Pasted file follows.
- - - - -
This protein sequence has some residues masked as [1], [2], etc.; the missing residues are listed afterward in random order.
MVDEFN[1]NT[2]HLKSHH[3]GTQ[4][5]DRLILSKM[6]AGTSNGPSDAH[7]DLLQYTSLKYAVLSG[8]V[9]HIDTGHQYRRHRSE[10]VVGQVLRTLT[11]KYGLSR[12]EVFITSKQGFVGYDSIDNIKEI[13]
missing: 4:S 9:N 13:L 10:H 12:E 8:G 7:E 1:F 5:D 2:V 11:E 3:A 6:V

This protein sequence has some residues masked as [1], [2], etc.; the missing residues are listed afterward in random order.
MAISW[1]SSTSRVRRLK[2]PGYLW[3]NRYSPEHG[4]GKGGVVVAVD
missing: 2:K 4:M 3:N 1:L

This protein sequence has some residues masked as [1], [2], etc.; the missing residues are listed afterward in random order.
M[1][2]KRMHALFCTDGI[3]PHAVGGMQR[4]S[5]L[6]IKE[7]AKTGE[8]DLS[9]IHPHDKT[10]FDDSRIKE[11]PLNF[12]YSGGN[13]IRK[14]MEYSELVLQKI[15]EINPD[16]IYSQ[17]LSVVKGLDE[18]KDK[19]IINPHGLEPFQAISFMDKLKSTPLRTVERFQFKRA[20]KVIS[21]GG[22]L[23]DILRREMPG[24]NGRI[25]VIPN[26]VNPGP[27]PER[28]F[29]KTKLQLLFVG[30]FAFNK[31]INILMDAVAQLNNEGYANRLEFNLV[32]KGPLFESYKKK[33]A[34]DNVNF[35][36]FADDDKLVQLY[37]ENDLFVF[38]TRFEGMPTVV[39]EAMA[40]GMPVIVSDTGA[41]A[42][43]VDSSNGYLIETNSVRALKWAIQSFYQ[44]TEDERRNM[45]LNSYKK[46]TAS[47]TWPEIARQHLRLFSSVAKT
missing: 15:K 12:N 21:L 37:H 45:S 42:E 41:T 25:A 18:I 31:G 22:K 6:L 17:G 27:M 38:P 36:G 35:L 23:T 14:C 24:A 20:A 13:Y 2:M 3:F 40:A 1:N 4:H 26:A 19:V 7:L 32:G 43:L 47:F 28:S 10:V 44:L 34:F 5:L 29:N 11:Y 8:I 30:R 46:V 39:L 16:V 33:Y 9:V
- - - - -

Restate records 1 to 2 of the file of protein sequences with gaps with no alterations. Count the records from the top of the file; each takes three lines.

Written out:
This protein sequence has some residues masked as [1], [2], etc.; the missing residues are listed afterward in random order.
MVDEFN[1]NT[2]HLKSHH[3]GTQ[4][5]DRLILSKM[6]AGTSNGPSDAH[7]DLLQYTSLKYAVLSG[8]V[9]HIDTGHQYRRHRSE[10]VVGQVLRTLT[11]KYGLSR[12]EVFITSKQGFVGYDSIDNIKEI[13]
missing: 4:S 9:N 13:L 10:H 12:E 8:G 7:E 1:F 5:D 2:V 11:E 3:A 6:V

This protein sequence has some residues masked as [1], [2], etc.; the missing residues are listed afterward in random order.
MAISW[1]SSTSRVRRLK[2]PGYLW[3]NRYSPEHG[4]GKGGVVVAVD
missing: 2:K 4:M 3:N 1:L